We’ve all seen those rundown houses as we drive along. Maybe the yard is unkept or the paint is peeling. Maybe some windows need repair.
While most people would look at a house like that and just think of it as being an eyesore, how many would actually think about the people living inside? Why is the house rundown? Maybe its occupants are sick and can’t keep it up. Maybe they are too old to mow the lawn themselves or can’t afford to make repairs.
When Adam and Kristin Polhemus moved into their new house in Hamilton Township, New Jersey, they noticed that the house next door to them was in some major need of care. Paint was peeling off the walls, the grass was three feet high, and there was an abandoned 1984 Plymouth in the yard.
The woman who lived in the house, Anne Glancey, was notoriously reclusive. None of the other neighbors had ever spoken to her.
“Until my wife and I moved in, no neighbors had a conversation with her,” Adam said. “She had no relations with anyone in the neighborhood.”
But over the next months and years a friendship started to develop between the neighbors, and eventually Anne started coming by the Polhemus’ house every day for a chat.
The couple tried to drop hints that they would help Anne with repairs around her house, “but every time we brought up repairs, she would change the subject,” Adam said.
In June, though, a distraught Anne showed the couple a letter she had just received from the town. It said they were cracking down on code violations and she needed to scrape and paint her house, cut the grass, and get rid of the rusted car, or each of the three violations would be fined “No more than $1,000, per day, per violation.”
Adam and Kristin rounded up some of their neighbors, friends, and members of their church to help them fix up Anne’s property. They spent several weekends over the summer working on the house, a job that Adam estimates would have cost $10,000 to $15,000 to complete.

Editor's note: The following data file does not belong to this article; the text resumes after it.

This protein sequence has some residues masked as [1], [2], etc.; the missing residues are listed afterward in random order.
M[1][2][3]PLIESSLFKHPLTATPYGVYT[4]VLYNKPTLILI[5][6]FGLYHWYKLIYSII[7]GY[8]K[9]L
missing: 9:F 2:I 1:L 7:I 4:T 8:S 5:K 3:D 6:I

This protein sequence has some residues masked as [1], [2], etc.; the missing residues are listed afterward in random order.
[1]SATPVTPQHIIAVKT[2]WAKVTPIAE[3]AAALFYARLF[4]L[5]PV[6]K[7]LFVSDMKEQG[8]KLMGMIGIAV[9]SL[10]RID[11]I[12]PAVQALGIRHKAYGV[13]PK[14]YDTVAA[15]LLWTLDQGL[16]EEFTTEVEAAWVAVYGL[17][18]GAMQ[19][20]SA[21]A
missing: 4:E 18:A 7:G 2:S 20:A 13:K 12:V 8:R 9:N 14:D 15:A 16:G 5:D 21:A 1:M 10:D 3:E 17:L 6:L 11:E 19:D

By the end of the summer the yard had been landscaped, the house scraped, primed, and painted, and the car donated to the Purple Heart Foundation.
And the house wasn’t the only thing that underwent a dramatic transformation.
As people worked on her house, the once-solitary Anne served them orange juice and pieces of homemade carrot cake. Now that the project is over she continues to interact with an ever-widening circle of neighbors and friends.
“I appreciate their generosity,” Anne said. “They are good Samaritans, really wonderful and thoughtful. Not everyone would arise to the occasion and I am grateful for it.”
All of the hard work was worth it, even if it was just to see Anne smile and come out of her shell.
“To see the joy on our neighbor’s face, I think the biggest thing is Anne’s happiness and her kind of restored life,” Adam said. “Her outgoingness to other neighbors is based on her house being improved.”
He is still blown away by the kindness and selflessness displayed by all of their friends.
“To have people show up because it’s in their heart to do that, to be there and help a complete stranger, that’s truly remarkable,” he said.
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